The new chairman of the Angling Trust has vowed to increase funding for the English national teams.
George Stephenson has taken over the position from Mike Heylin after being selected from a number of high quality applicants and has identified a number of priorities for the organisation including accelerating the growth in membership and continuing to develop the relationships with Sport England and the Environment Agency to deliver the National Angling Strategy.
But one of his main objectives is get the national teams the support he believes they deserve. “We have the best teams in the world but they don’t get anywhere near the sponsorship they should, it’s ludicrous,” he told Angling Times. “In the near future I hope to secure the arrival of major sponsors so that the teams get the funding they should.”
George, who now lives on a farm in Wiltshire which includes two miles of the River Nadder and a carp lake, has been a passionate all round angler since the age of 4, catching coarse, sea and game fish throughout the UK and around the world including a 23lb pike from the River Wye, a 32lb salmon from Iceland, a 96lb Nile Perch and a 30lb carp from the UK.
He spent 25 years in Africa running safari camps before setting up a highly successful business arranging fishing expeditions throughout the world.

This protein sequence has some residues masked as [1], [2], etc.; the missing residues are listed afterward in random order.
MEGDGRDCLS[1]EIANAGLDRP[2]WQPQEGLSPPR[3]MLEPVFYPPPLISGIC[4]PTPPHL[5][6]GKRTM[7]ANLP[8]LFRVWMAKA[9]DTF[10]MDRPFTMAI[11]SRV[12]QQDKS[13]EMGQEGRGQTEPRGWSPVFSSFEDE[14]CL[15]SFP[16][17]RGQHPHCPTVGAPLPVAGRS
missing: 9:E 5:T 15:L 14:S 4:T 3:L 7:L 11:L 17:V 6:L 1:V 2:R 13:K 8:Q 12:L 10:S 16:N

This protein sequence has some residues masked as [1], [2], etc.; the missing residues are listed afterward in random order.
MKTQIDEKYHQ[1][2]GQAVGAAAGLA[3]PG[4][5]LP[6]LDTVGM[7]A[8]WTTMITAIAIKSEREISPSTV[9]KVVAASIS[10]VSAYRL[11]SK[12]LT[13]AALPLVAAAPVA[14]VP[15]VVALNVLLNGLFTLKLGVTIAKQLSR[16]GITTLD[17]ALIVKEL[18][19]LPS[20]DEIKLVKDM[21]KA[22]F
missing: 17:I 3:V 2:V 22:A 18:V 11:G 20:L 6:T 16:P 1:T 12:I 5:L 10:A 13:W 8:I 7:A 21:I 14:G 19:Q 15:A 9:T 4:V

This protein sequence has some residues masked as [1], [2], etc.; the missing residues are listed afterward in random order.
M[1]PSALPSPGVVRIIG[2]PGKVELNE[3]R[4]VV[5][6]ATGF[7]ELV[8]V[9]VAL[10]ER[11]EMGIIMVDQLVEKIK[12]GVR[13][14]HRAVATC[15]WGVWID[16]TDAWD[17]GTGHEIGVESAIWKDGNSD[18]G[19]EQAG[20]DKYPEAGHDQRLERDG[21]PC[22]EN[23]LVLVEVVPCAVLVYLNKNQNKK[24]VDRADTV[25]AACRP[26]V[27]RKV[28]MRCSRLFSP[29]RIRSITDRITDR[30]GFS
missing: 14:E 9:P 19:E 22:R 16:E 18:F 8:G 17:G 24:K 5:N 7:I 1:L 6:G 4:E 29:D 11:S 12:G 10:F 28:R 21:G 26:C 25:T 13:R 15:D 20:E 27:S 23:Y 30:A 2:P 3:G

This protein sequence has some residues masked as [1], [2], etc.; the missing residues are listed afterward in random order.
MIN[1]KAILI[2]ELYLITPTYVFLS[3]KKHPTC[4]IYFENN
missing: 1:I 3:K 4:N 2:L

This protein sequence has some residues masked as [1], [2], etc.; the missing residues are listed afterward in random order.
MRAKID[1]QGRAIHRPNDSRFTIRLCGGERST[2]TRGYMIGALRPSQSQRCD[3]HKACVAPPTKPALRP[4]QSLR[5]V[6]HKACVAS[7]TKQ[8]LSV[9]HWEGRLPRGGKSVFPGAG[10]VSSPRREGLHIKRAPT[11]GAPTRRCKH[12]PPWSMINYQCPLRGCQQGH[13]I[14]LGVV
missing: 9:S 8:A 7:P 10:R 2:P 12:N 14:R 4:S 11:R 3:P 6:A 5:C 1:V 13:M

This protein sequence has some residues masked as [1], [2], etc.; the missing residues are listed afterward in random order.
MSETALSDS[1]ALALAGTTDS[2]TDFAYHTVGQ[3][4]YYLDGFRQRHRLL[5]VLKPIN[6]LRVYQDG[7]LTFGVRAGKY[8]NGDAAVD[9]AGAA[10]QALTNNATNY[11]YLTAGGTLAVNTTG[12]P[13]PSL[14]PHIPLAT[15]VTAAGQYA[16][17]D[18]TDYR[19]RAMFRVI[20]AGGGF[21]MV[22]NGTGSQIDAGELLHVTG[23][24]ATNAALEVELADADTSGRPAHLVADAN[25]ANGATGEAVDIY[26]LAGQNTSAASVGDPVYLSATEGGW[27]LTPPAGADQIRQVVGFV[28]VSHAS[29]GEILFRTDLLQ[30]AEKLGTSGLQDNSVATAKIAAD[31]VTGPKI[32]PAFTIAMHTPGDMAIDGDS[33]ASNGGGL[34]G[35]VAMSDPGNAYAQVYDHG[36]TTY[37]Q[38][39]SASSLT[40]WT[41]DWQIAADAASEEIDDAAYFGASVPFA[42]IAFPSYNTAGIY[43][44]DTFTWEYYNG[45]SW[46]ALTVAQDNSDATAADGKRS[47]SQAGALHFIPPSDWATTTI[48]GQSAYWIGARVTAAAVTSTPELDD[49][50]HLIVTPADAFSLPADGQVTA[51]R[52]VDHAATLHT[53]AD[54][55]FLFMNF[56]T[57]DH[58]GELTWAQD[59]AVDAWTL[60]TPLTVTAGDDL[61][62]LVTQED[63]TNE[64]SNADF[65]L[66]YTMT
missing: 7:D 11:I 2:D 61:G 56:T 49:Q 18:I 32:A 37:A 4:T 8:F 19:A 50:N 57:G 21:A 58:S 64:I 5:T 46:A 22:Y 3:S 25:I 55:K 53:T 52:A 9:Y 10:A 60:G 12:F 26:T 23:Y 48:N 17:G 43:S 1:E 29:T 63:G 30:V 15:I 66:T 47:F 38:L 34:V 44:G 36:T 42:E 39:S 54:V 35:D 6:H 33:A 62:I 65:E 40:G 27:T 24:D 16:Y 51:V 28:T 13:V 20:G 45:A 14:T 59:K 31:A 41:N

Mark Lloyd, Chief Executive of the Angling Trust and Fish Legal said: “On behalf of all the staff and volunteers, I would like to thank Mike Heylin for the immense amount of time, energy and enthusiasm he has given to the Angling Trust. His dedication to angling and fisheries over 40 years has culminated with a huge contribution to the formation and early development of our unified representative body. I am very grateful to George Stephenson for volunteering to take on this role and I am looking forward very much to working alongside him and the rest of the board to build on our success so far.”
Fisheries Minister Richard Benyon has also welcomed his appointment: “I know of George’s work and his knowledge and experience of the world of angling and fisheries will, I’m sure, be very useful to the Trust in the next stage of its development.”